Extending The Value of Security Testing by Adopting Variant Analysis


Continuous Security Testing and Reduction in Security Debt

Security Testing is a key activity in a security program. Given the business requirements for continuous delivery, security testing is required to be repetitive and continuous with specific metrics identifying success of the initiative. Organizations with external or internal teams for application security testing usually have a vulnerability management process that allows them to respond to identified vulnerabilities.

While this is a reactive approach, it is still needed as automated tools are not matured enough to be as effective as a professional security analyst with some experience and context (IMHO). A security issue identified during testing often re-appear in a different feature or code path. Coverage is non-trivial to measure during a blackbox or graybox application security testing.

Given this situation, it is difficult to measure the value of security testing. Many a times, security testing causes friction or delay in engineering processes due to blocker issues discovered late in the release cycle.

Engineering teams can significantly increase the value of application security testing if they can build a system that ensures

  1. All instances of a given vulnerability is identified and fixed
  2. Appropriate security gates are implemented in SDLC to prevent re-introducing similar vulnerabilities

This solves a key problem for engineering teams, to ensure they don’t just fix vulnerabilities, but fix a class of vulnerabilities in their product, thus continuously reducing security debt by using security testing output effectively.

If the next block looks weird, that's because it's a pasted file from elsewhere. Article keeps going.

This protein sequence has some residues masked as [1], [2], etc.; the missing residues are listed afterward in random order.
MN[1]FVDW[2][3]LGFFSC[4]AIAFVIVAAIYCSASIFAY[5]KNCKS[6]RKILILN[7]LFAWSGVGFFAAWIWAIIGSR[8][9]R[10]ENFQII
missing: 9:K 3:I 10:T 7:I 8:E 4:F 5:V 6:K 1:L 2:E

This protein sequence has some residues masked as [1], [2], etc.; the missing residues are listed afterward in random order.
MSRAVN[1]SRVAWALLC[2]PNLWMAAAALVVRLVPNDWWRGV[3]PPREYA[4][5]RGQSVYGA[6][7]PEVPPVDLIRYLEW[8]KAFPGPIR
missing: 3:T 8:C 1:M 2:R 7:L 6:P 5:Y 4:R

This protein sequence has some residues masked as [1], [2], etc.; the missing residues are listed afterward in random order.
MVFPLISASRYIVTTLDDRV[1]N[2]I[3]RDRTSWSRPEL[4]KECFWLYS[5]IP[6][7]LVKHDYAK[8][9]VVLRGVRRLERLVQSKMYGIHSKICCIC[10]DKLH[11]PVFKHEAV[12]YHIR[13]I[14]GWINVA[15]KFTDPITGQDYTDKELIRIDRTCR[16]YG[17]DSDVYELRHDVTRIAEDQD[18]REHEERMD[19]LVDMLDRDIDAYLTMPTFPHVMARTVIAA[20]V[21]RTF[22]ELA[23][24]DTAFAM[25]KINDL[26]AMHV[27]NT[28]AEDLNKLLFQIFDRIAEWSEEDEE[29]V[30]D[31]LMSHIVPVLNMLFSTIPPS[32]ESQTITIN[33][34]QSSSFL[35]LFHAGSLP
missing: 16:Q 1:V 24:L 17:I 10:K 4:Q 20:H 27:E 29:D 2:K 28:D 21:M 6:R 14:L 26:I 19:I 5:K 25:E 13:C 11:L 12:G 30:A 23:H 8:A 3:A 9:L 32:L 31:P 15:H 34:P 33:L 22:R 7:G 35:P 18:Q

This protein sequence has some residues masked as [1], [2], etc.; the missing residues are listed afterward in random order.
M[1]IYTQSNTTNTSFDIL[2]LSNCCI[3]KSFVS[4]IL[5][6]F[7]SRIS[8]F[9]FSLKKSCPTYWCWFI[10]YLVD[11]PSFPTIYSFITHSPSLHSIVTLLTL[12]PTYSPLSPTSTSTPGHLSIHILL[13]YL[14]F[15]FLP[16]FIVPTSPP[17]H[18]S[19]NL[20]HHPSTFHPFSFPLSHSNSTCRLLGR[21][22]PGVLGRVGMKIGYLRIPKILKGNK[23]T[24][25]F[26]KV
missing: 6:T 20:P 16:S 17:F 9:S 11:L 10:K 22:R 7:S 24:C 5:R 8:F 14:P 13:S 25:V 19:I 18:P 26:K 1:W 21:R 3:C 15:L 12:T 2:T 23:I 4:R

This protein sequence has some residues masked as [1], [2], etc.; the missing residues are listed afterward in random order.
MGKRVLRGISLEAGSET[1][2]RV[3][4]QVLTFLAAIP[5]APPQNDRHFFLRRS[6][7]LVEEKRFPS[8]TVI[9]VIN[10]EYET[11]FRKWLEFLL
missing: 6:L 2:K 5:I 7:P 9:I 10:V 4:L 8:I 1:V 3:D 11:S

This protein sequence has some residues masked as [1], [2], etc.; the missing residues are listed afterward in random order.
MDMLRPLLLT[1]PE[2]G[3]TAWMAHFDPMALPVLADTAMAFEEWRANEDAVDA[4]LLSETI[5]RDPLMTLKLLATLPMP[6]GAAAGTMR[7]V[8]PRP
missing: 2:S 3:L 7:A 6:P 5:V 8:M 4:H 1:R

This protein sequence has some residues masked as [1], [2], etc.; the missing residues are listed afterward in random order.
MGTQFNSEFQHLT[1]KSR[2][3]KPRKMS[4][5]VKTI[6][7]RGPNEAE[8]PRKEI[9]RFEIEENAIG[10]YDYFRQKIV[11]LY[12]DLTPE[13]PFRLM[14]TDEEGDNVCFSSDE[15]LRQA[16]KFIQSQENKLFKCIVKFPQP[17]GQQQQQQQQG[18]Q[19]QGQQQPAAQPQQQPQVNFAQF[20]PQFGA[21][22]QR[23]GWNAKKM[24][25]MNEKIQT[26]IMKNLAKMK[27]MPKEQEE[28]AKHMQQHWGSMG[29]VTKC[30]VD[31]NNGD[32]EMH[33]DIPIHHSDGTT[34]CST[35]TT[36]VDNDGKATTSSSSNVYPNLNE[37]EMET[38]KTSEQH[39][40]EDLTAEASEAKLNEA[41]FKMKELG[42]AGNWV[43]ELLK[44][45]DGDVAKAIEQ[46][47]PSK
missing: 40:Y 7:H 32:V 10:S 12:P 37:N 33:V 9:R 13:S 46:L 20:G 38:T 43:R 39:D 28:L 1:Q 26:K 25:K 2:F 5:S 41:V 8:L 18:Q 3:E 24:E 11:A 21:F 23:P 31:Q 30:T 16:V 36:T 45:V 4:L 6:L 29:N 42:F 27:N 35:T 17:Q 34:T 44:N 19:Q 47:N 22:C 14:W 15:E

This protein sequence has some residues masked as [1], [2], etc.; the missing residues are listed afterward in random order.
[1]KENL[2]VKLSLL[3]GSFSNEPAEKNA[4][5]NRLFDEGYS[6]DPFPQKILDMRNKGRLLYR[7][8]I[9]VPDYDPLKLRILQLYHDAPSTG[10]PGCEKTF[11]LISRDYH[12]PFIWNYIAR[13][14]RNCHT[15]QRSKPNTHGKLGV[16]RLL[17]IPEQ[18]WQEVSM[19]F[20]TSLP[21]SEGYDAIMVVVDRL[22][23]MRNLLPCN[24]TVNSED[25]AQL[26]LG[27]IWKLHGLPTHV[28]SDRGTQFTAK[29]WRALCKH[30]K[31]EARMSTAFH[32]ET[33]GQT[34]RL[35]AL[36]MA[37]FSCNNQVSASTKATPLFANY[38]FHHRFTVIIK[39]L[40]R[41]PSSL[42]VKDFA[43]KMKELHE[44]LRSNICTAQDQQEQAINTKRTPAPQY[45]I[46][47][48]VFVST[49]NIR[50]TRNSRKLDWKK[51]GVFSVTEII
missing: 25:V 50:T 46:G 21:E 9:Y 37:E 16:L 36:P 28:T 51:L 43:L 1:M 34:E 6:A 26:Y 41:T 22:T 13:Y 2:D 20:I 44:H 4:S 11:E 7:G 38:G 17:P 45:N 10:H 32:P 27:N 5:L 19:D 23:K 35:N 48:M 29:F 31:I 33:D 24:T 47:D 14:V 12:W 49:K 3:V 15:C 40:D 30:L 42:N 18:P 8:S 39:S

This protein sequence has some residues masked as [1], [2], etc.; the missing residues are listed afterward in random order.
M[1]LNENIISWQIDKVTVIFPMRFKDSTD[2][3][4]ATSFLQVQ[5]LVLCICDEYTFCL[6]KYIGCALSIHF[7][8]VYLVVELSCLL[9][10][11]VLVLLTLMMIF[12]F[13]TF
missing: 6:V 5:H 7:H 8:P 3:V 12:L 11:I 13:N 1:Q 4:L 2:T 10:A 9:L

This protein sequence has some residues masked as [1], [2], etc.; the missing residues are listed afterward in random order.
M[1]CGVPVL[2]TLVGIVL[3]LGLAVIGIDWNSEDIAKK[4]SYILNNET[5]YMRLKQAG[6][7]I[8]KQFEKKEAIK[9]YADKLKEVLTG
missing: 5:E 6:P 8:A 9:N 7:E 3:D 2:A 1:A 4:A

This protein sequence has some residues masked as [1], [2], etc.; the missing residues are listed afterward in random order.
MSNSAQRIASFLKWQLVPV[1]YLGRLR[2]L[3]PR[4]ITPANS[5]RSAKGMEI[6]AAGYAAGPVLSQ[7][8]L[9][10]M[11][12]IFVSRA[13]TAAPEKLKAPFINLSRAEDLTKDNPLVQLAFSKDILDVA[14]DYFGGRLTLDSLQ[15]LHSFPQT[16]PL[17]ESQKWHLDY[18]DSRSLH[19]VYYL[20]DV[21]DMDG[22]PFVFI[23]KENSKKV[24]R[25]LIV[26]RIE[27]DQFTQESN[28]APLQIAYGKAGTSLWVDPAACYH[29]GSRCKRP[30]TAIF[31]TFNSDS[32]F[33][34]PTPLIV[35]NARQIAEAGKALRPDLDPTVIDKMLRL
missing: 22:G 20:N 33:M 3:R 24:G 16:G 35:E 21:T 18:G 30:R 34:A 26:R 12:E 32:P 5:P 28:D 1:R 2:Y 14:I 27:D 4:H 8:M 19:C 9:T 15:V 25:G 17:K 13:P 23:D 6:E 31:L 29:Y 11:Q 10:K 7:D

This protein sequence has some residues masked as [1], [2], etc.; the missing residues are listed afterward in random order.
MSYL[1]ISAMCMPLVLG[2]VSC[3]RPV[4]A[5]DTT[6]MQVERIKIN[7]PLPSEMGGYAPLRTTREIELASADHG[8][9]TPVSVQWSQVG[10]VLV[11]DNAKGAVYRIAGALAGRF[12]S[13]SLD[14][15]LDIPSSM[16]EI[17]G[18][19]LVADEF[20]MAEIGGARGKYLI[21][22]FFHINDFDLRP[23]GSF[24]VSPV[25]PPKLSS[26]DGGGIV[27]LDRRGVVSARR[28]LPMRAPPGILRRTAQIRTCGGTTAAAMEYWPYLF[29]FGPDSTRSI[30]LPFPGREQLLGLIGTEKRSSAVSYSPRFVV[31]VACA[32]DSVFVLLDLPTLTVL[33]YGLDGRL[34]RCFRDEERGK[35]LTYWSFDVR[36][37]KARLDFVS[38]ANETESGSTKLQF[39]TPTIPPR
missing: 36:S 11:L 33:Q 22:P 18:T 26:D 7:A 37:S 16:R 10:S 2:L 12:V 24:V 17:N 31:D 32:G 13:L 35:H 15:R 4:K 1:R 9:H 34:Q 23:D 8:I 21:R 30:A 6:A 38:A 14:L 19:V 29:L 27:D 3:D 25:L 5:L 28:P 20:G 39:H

While [2] is beyond the scope of this article, I would personally look at Gitlab CI Application Security Capabilities for quick wins in this regard.

In this post, I will focus on how to identify all instances of a vulnerability using variant analysis

What is Variant Analysis

Variant analysis is the process of using a known vulnerability as a seed to find similar problems in your code. Security engineers typically perform variant analysis to identify similar possible vulnerabilities and to ensure these threats are properly fixed across multiple codebases.


For example, consider this

  • You have a web application exposed to your external users
  • Security team reports an authorization issue where a malicious user can manipulate a URL such as https://app.example.com/projects/:project_id/issues to read resources outside its access scope

This issue can be fixed by ensuring appropriate authorization controls. A simple mitigation example can be to ensure that user scoped queries are used while looking up a resource from database

SELECT * FROM projects WHERE project_id = :project_id AND user_id = :user_id

Adopting variant analysis for this example will require

  1. Model the security issue in a form that can be applied to a program representation. Example: Control Flow Graph
  2. Scan product codebase(s) for all instances of the same security issue using the model created in [1]
  3. Ensure your security issue model is added in a repository and used for continuous scanning as part of CI security pipeline

The benefits will be

  1. Every iteration of the above exercise will enrich the security models repository for the product
  2. Effective discovery of security issues with very high degree of context for the product as part of SDLC
  3. Security testing exercise not just finds issue but enriches this repository of valuable security issue models for the product
  4. Ship releases that are free from past issue variants with a fairly high degree of confidence
  5. Prevent new code from re-introducing variants of past vulnerabilities

Variant Analysis with CodeQL

By automating variant analysis, CodeQL enables product security teams to find zero-days and variants of critical vulnerabilities.


CodeQL is available for free from Github

How does it looks like

import java

from Callable call
where call.getName() = "isEmpty"
select call.getAReference()

Example CodeQL query to find all references to a call to isEmpty method in Java code base

[Example] Using CodeQL with Damn Vulnerable Java Application (DVJA)